Flood-battered residents of Manila are fleeing homes or sitting on rooftops with relentless monsoon rains, which have killed seven people, submerging more than half the Philippine capital.
Streets turned into rivers with water above two-metres in some parts of the megacity of 12 million people on Tuesday.
More than 130,000 of them have been displaced and countless others have been forced to wait out the storm in or on their homes.
“We have had nothing to eat, nothing to wear. A few people went to houses on higher ground, but most of us had nowhere to go,” Dinah Claire Velasco, 44, a resident of a blue-collar coastal district on the outskirts of Manila told AFP.
“My children and other people were able to seek refuge on the second floor of my house but a lot of others had to just sit on their roofs.
“We’re waiting for rescue, for help, even just food.”
At least 60 per cent of Manila was flooded on Tuesday morning, with some places enduring waters climbing as high as 2.1 metres, an official with the Metropolitan Manila Development Authority said.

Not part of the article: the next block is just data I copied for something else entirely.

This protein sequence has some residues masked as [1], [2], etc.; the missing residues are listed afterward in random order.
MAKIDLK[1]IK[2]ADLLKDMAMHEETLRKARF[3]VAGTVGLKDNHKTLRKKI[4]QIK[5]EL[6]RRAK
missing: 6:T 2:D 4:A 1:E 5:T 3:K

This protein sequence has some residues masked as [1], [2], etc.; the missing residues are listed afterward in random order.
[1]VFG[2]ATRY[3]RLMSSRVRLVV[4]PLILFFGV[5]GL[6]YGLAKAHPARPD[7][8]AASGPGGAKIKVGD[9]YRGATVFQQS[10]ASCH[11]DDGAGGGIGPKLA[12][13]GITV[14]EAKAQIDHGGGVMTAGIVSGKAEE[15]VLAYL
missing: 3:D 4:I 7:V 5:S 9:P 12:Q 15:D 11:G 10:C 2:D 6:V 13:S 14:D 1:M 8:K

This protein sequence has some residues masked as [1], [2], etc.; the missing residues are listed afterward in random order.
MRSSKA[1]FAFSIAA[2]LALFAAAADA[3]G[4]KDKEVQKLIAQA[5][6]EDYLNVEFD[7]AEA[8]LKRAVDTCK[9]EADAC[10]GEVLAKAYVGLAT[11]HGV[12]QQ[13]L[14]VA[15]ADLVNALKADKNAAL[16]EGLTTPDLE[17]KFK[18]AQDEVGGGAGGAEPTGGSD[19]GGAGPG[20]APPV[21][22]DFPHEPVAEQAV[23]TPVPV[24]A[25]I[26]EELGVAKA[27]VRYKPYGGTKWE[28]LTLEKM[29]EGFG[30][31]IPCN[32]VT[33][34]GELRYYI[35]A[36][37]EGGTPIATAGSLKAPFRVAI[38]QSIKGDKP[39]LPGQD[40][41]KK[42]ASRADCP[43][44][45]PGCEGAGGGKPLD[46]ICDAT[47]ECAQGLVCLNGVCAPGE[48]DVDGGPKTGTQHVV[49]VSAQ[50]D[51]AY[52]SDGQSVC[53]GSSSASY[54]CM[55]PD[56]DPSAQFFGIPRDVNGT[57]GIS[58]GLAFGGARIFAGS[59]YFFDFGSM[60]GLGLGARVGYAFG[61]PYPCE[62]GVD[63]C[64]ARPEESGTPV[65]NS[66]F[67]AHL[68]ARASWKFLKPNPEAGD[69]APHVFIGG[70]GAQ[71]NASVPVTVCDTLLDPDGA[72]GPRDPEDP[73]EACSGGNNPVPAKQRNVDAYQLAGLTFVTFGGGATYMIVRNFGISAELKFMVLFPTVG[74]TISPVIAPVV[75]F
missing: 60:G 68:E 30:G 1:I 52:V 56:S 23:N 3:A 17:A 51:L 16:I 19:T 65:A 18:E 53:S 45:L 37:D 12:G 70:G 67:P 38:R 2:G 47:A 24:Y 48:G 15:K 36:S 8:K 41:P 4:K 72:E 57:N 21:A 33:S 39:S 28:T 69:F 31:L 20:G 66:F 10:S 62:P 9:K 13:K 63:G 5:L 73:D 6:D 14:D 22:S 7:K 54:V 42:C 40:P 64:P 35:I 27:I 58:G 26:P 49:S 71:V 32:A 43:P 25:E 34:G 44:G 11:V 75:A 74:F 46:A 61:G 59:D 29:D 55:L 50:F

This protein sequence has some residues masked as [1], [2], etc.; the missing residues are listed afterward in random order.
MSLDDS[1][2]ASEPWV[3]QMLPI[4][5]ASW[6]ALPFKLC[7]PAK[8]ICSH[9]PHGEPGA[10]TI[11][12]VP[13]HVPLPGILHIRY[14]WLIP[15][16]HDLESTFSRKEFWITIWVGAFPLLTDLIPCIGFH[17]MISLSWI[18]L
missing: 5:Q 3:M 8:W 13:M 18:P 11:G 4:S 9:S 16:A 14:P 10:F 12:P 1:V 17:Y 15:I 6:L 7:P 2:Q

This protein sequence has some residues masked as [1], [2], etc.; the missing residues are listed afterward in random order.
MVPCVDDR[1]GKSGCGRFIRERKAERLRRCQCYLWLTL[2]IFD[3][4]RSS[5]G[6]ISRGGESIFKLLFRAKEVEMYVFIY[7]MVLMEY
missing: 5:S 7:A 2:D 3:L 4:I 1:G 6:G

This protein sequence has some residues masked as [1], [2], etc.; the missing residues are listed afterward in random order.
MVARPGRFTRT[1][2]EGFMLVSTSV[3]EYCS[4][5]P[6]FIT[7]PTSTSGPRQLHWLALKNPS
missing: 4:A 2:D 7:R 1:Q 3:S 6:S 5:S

In one part of the capital, 47.5 centimetres of rain fell in the 24 hours to Monday morning, according to Esperanza Cayanan, a meteorologist in charge of Manila for the state weather forecaster.
She said this was the same amount that normally falls for all of August, already one of the wettest months of the year.
In a potentially serious escalation the Marikina River, a key waterway cutting through eastern Manila, began to overflow on Tuesday afternoon, and 20,000 people close by were ordered to evacuate, the local mayor, Del de Guzman, said.
These people were additional to the 131,000 people across the main island of Luzon, including Manila, that the government said were in evacuation centres or seeking shelter with relatives and friends.
Groups involved in the rescue effort said they were being overwhelmed.
“We are getting a lot of calls for rescue … we would really be hard pressed to rescue all of them,” a Philippine Red Cross official told a government briefing broadcast on national television.
While no-one has been reported killed in Manila, four more people have drowned in flooded farming provinces to the north.
This brings the confirmed toll from two days of flooding across Luzon to seven.
The economic cost has also started to grow, with the stock exchange, government offices and schools in Manila closed for a second consecutive day.
Many domestic and some international flights at Manila’s airport have been cancelled. Flooded roads to the airport are impassable.
The state weather agency says the rain will ease on Wednesday.